The holidays are definitely here, and there’s a lot of celebrating to do – at home, with friends, at work, at church, all over the place. We, at the Chef Marshall O’Brien Group, are getting full just thinking about it all!  

For me, Chef Marshall, the holidays are a great way to reconnect with family and friends, and perhaps come up with a delicious new holiday recipe for them.  But for a lot of people, the holidays just compound the stress in their already busy lives.  Add to that all the associated traditional holiday foods, the ones loaded with all the extra sugar, bad fats (and even good fats), and excess preservatives and sodium.  People are starting to realize that these foods actually heighten stress in our bodies. They increase body pain, weaken the immune system, decrease mental clarity, and diminish our energy levels.  

These foods wouldn’t be so bad if we were only eating them during celebrations a few times a year, but these “celebration foods” are now being consumed on a regular basis.  That said, you can still enjoy holiday food traditions, but you should have a plan for how you will do it. 

For starters, consider developing your own food philosophy that lays out what types of food you will eat and those you will try to avoid and detail what you want to accomplish by eating the foods you choose. Learn to recognize “safe” zones—events and meals where you know you’ll be eating foods that support your goals – less stress, less inflammation, stronger immune system, etc.   Meals that you plan and control yourself, such as breakfast, lunch, your snacks and usually dinner, are your safe zones. For these meals, you can plan what you will eat and know that the foods you choose will contribute to your nutrition, not just to your daily calorie intake.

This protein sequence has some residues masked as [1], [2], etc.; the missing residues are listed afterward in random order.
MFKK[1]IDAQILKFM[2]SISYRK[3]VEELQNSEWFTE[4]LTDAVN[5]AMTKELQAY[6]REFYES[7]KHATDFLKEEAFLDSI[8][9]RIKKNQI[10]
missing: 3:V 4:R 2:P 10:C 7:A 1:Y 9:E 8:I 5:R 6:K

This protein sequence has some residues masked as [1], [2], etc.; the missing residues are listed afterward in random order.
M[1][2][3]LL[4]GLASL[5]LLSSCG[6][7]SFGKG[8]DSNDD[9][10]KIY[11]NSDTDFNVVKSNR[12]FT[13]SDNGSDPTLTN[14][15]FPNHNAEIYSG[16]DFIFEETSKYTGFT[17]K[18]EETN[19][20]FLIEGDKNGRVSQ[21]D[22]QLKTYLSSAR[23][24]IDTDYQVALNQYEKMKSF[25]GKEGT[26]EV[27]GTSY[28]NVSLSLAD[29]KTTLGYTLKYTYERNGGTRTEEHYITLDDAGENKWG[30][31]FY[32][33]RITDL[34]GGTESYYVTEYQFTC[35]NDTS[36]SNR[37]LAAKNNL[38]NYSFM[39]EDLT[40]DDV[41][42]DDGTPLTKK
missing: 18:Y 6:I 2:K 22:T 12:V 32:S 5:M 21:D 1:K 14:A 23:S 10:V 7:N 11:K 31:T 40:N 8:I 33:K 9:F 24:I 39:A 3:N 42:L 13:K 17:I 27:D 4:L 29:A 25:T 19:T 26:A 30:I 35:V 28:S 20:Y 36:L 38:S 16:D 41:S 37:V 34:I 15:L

Any eating you do outside of these areas is likely an “unsafe zone,” where it’s difficult to plan so you are likely to overeat or eat the wrong foods. Holiday parties and potlucks are definitely an unsafe zone, but here are some tips you can use as part of your plan to have a great holiday season without the guilt or regret or eating foods that will work against you:
•    Focus on the people, not the food at gatherings!
•    Whenever possible, bring a safe food that fits into your plan. For example, deviled eggs are fairly low calorie, contain healthy protein and the spicy varieties with mustard are a universal hit.
•    Eye the entire buffet and choose items that look “special” and homemade. Don’t waste your calories on store-bought, pre-packaged appetizers and baked goods that contain inferior ingredients, such as hydrogenated oils, high fructose corn syrup and artificial colors and preservatives.
•    Choose slow carbs, whenever possible: If you want something crunchy, focus on vegetables and fruit instead of the simple carbs in crackers.
•    Take small portions to sample buffet offerings. You can always go back for more if something tastes exceptional.
•    It is okay to take small quantities of “party food”, but if you find that you can’t eat just a small amount, your plan should be to abstain entirely.